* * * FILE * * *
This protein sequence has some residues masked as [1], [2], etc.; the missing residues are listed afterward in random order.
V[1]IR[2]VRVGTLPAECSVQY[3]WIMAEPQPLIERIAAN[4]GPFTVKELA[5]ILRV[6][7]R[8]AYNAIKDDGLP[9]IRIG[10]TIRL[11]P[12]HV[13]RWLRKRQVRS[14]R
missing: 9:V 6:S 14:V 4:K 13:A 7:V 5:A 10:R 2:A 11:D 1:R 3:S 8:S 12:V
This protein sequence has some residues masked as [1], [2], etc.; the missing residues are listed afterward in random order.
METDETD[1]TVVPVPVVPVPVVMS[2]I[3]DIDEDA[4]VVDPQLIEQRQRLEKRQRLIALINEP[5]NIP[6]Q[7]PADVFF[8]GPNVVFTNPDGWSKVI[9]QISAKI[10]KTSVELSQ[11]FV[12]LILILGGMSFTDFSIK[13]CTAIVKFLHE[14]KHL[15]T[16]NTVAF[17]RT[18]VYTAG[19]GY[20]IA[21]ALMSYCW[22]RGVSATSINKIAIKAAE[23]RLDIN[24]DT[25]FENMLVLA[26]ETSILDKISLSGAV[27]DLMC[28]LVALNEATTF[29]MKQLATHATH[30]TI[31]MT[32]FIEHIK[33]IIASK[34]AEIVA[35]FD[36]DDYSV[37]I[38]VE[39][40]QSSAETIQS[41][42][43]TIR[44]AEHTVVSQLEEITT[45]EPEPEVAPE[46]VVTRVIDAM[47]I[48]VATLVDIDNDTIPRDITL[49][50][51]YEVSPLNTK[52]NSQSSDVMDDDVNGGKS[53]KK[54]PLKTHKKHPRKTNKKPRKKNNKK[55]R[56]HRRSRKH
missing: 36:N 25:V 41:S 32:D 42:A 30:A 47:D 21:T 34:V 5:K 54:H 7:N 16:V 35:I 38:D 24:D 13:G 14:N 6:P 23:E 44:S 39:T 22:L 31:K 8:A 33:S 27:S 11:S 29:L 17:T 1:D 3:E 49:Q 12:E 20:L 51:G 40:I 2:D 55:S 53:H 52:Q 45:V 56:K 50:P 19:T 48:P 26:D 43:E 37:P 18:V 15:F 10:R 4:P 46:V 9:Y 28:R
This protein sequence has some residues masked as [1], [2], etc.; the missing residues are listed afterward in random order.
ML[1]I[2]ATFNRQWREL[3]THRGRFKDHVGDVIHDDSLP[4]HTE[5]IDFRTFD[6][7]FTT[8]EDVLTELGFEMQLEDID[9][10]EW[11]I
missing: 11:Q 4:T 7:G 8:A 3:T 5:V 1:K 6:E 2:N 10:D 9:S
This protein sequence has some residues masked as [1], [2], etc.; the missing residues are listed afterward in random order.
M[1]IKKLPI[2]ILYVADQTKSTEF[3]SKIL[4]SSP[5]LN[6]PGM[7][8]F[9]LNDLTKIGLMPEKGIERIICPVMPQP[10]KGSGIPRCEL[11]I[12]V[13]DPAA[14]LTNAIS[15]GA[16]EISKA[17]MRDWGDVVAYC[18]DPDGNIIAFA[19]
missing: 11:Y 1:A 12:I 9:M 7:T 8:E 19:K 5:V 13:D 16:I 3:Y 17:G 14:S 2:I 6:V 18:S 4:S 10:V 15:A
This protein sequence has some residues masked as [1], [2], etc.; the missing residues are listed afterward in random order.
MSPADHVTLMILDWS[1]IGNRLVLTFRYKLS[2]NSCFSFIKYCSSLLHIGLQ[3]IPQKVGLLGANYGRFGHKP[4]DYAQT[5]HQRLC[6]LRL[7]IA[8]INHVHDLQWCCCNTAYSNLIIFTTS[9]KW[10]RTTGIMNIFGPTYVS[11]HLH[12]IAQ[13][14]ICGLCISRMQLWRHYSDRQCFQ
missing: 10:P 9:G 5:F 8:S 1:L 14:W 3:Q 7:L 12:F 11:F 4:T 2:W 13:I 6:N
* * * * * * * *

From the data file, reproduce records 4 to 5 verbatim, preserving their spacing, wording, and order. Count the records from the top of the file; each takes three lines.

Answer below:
This protein sequence has some residues masked as [1], [2], etc.; the missing residues are listed afterward in random order.
M[1]IKKLPI[2]ILYVADQTKSTEF[3]SKIL[4]SSP[5]LN[6]PGM[7][8]F[9]LNDLTKIGLMPEKGIERIICPVMPQP[10]KGSGIPRCEL[11]I[12]V[13]DPAA[14]LTNAIS[15]GA[16]EISKA[17]MRDWGDVVAYC[18]DPDGNIIAFA[19]
missing: 11:Y 1:A 12:I 9:M 7:T 8:E 19:K 5:V 13:D 16:I 3:Y 17:G 14:S 2:I 6:V 18:S 4:S 10:V 15:A
This protein sequence has some residues masked as [1], [2], etc.; the missing residues are listed afterward in random order.
MSPADHVTLMILDWS[1]IGNRLVLTFRYKLS[2]NSCFSFIKYCSSLLHIGLQ[3]IPQKVGLLGANYGRFGHKP[4]DYAQT[5]HQRLC[6]LRL[7]IA[8]INHVHDLQWCCCNTAYSNLIIFTTS[9]KW[10]RTTGIMNIFGPTYVS[11]HLH[12]IAQ[13][14]ICGLCISRMQLWRHYSDRQCFQ
missing: 10:P 9:G 5:F 8:S 1:L 14:W 3:Q 7:L 12:F 11:F 4:T 2:W 13:I 6:N